The 2nd District takes in much of west and southwest St. Louis County, as well as parts of St. Charles and Jefferson counties.

“Ann Wagner is a true daughter of the 2nd District, raised locally and proud to call Ballwin her home today,” Mulvihill said. “Ann’s latest campaign ad shares her record of service directly with the friends and neighbors she is honored to represent in Congress.” 

But the fact that she’s running TV ads so early, after skipping them for years, could signal that she’s concerned about this year’s political climate and her potential Democratic challengers.

Wagner has plenty of money. Her latest campaign report, filed Sunday, shows her with about $3.4 million in the bank. That’s six times more than the bank account of her best-funded Democratic rival, Cort VanOstran. He reported just over $541,000 on hand.

VanOstran’s Aug. 7 rivals include Mark Osmack, a military veteran, who reported $48,530 in the bank as of June 30; and previous 2nd District nominee Bill Haas, whose latest campaign-finance numbers were not available Monday.

Clay/Bush contest attracting attention

Meanwhile, in the 1st District, U.S. Rep. Lacy Clay is maintaining a financial advantage over a Democratic rival who's been gaining some national support.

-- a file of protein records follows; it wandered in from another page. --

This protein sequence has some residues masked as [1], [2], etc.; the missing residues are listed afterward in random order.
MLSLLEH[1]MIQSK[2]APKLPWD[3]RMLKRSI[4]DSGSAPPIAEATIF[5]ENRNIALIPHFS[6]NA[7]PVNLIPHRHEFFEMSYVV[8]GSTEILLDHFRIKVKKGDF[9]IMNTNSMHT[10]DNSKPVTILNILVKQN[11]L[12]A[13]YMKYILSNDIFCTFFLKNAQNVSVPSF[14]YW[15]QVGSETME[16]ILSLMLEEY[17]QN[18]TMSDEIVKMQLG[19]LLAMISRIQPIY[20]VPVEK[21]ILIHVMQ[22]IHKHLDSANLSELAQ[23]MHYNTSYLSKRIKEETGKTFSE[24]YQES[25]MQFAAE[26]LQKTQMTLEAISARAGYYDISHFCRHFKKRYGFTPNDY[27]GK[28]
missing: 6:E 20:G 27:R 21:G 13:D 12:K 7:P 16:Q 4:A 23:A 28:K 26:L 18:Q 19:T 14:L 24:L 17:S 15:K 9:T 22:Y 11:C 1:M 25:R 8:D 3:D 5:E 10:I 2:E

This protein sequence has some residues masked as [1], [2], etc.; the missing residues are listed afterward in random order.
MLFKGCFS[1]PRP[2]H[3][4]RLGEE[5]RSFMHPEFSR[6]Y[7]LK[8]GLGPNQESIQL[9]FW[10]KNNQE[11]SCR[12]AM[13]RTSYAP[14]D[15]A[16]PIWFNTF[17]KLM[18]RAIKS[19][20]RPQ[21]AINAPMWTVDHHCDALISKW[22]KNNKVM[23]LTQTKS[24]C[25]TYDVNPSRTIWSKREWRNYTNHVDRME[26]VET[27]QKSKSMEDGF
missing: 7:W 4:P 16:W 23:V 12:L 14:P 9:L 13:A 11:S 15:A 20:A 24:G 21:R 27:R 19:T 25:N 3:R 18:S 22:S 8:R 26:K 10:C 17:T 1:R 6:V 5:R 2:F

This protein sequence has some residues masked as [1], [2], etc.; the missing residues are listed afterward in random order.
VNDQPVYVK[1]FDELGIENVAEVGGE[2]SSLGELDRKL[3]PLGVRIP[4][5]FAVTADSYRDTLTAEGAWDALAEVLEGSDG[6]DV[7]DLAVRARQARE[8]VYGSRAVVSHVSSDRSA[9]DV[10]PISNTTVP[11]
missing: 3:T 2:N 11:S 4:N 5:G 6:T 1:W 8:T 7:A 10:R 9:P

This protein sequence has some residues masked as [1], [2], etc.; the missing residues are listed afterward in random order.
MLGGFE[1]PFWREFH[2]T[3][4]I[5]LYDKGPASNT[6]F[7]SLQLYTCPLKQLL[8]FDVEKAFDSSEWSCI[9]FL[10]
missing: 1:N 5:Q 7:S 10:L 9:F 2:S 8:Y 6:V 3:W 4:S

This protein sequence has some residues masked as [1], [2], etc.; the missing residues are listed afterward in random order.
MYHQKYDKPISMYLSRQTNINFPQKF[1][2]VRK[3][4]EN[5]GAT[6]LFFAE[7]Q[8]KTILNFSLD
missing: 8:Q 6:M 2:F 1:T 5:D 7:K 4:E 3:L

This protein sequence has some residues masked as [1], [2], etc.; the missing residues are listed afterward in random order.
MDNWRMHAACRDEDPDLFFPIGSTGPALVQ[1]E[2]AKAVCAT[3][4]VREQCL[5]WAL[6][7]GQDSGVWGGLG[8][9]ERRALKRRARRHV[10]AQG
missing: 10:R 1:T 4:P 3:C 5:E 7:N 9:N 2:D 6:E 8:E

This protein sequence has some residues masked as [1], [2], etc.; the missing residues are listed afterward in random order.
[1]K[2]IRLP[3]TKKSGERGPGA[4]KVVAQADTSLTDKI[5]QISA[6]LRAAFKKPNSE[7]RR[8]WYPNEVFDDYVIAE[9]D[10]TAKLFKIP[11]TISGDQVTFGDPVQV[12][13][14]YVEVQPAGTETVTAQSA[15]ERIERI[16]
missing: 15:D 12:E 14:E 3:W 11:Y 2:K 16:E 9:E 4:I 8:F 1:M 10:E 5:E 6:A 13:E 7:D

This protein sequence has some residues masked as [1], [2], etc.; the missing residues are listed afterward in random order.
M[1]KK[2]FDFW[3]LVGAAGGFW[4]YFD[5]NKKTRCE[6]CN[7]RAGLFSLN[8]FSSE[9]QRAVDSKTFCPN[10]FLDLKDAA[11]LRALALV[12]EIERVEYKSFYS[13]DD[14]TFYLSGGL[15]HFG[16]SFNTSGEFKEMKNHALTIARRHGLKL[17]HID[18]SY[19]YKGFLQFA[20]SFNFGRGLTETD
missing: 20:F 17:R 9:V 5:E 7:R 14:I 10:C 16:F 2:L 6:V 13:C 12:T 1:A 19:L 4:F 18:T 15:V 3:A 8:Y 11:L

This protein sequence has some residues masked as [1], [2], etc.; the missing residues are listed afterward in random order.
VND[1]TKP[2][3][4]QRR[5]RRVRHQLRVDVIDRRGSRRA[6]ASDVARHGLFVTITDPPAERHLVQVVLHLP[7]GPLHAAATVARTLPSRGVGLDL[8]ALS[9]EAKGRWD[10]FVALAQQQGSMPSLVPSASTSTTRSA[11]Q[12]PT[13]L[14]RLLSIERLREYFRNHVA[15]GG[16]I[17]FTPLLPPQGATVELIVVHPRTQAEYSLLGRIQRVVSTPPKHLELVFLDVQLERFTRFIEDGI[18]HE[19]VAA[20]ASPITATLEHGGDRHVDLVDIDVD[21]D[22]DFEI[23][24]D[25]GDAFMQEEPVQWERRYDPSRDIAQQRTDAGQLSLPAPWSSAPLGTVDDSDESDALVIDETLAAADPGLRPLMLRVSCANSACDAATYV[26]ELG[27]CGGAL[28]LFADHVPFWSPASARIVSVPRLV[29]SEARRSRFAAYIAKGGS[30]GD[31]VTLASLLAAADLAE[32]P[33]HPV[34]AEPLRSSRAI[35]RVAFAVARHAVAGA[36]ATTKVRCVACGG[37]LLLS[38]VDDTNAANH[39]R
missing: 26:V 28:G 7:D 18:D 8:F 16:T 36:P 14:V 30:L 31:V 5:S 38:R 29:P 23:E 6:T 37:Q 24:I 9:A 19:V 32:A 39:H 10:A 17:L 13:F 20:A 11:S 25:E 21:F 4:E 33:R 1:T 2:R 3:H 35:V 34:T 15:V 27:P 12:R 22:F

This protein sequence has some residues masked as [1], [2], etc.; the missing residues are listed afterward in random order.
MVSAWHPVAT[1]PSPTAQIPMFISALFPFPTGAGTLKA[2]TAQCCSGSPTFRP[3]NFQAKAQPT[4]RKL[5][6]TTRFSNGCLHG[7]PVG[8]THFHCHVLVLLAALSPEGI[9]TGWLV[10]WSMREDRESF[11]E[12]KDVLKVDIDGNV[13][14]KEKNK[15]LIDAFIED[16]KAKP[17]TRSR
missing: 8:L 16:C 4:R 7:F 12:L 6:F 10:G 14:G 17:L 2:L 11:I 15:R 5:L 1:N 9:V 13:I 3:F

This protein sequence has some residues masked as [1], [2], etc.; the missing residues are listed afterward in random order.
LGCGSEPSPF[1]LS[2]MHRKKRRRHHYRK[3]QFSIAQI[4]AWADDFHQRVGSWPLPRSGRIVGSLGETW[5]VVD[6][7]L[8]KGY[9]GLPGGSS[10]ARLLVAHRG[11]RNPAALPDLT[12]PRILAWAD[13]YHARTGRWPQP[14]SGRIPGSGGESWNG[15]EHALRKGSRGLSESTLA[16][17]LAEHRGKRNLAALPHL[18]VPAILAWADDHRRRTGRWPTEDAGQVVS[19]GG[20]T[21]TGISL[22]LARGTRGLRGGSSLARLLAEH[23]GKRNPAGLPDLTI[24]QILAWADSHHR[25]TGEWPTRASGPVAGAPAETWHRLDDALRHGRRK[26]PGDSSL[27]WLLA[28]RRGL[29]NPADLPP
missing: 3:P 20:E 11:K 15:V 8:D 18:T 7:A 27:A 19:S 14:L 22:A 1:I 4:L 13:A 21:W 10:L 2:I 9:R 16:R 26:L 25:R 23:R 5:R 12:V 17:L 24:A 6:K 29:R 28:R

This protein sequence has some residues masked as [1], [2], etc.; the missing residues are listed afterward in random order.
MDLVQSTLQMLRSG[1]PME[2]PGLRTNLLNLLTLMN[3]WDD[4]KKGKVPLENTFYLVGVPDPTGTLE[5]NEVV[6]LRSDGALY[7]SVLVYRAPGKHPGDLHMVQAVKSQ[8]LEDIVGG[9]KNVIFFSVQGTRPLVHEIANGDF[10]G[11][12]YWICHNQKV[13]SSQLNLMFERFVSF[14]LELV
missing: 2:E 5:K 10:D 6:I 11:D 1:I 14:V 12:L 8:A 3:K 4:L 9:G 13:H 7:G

After raising $83,174 and spending $58,554, Clay -- a Democrat from University City -- has more than $326,000 in the bank. He’s squaring off against Cori Bush of Florissant, who has about $4,000 on hand.
Clay has never lost an election since he began his political career in the early 1980s. But Bush has received support from Alexandria Ocasio-Cortez, a New York Democrat who upended a longtime congressman earlier this year. Ocasio-Cortez is set to campaign for Bush this weekend in St. Louis.
Financial disparity in state auditor tallies

State Auditor Nicole Galloway has quietly built up a war chest of more than $1 million in her bid to keep the only statewide office in the state Capitol held by a Democrat.

Galloway reported $1.08 million in the bank. She has no serious Democratic rival in the Aug. 7 primary.